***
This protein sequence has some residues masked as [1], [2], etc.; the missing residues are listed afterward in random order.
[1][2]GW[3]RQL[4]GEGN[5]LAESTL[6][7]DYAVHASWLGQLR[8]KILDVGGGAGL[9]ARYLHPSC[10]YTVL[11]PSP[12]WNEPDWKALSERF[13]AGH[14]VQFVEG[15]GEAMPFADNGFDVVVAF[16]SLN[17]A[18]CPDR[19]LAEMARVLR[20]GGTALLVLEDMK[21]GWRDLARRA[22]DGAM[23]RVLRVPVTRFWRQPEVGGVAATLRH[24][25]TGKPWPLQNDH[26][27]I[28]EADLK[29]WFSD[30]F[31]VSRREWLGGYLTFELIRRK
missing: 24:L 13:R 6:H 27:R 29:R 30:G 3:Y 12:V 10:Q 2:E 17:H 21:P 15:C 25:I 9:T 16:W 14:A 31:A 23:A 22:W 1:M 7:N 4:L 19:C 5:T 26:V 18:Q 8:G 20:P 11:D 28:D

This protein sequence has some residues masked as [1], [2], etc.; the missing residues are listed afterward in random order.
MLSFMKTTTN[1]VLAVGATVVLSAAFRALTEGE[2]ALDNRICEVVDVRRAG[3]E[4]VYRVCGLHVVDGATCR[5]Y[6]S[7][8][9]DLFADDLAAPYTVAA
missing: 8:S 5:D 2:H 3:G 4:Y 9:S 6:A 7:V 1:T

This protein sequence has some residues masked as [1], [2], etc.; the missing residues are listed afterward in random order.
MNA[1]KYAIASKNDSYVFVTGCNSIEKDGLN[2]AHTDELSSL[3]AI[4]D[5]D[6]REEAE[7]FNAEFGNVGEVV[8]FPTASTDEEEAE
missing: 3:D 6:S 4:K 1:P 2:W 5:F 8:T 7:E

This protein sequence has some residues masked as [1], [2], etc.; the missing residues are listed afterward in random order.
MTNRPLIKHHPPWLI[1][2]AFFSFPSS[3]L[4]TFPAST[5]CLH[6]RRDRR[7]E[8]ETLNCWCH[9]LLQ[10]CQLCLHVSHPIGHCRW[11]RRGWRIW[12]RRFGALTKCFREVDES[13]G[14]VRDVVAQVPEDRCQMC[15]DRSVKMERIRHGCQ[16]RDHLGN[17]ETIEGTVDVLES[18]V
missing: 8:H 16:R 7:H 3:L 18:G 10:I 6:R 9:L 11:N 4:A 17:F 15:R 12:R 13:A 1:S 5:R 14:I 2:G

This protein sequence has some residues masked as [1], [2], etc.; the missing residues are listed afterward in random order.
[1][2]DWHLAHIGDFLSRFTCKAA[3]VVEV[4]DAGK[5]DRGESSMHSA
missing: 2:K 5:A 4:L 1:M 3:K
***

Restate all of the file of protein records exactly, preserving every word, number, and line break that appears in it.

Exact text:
This protein sequence has some residues masked as [1], [2], etc.; the missing residues are listed afterward in random order.
[1][2]GW[3]RQL[4]GEGN[5]LAESTL[6][7]DYAVHASWLGQLR[8]KILDVGGGAGL[9]ARYLHPSC[10]YTVL[11]PSP[12]WNEPDWKALSERF[13]AGH[14]VQFVEG[15]GEAMPFADNGFDVVVAF[16]SLN[17]A[18]CPDR[19]LAEMARVLR[20]GGTALLVLEDMK[21]GWRDLARRA[22]DGAM[23]RVLRVPVTRFWRQPEVGGVAATLRH[24][25]TGKPWPLQNDH[26][27]I[28]EADLK[29]WFSD[30]F[31]VSRREWLGGYLTFELIRRK
missing: 24:L 13:R 6:H 27:R 29:R 30:G 3:Y 12:V 10:Q 2:E 17:H 21:P 15:C 25:I 9:T 16:W 14:A 31:A 23:A 22:W 1:M 7:N 4:L 19:C 5:T 26:V 18:Q 8:G 20:P 11:D 28:D

This protein sequence has some residues masked as [1], [2], etc.; the missing residues are listed afterward in random order.
MLSFMKTTTN[1]VLAVGATVVLSAAFRALTEGE[2]ALDNRICEVVDVRRAG[3]E[4]VYRVCGLHVVDGATCR[5]Y[6]S[7][8][9]DLFADDLAAPYTVAA
missing: 8:S 5:D 2:H 3:G 4:Y 9:S 6:A 7:V 1:T

This protein sequence has some residues masked as [1], [2], etc.; the missing residues are listed afterward in random order.
MNA[1]KYAIASKNDSYVFVTGCNSIEKDGLN[2]AHTDELSSL[3]AI[4]D[5]D[6]REEAE[7]FNAEFGNVGEVV[8]FPTASTDEEEAE
missing: 3:D 6:S 4:K 1:P 2:W 5:F 8:T 7:E

This protein sequence has some residues masked as [1], [2], etc.; the missing residues are listed afterward in random order.
MTNRPLIKHHPPWLI[1][2]AFFSFPSS[3]L[4]TFPAST[5]CLH[6]RRDRR[7]E[8]ETLNCWCH[9]LLQ[10]CQLCLHVSHPIGHCRW[11]RRGWRIW[12]RRFGALTKCFREVDES[13]G[14]VRDVVAQVPEDRCQMC[15]DRSVKMERIRHGCQ[16]RDHLGN[17]ETIEGTVDVLES[18]V
missing: 8:H 16:R 7:H 3:L 18:G 10:I 6:R 9:L 11:N 4:A 17:F 15:R 12:R 13:A 1:S 5:R 14:I 2:G

This protein sequence has some residues masked as [1], [2], etc.; the missing residues are listed afterward in random order.
[1][2]DWHLAHIGDFLSRFTCKAA[3]VVEV[4]DAGK[5]DRGESSMHSA
missing: 2:K 5:A 4:L 1:M 3:K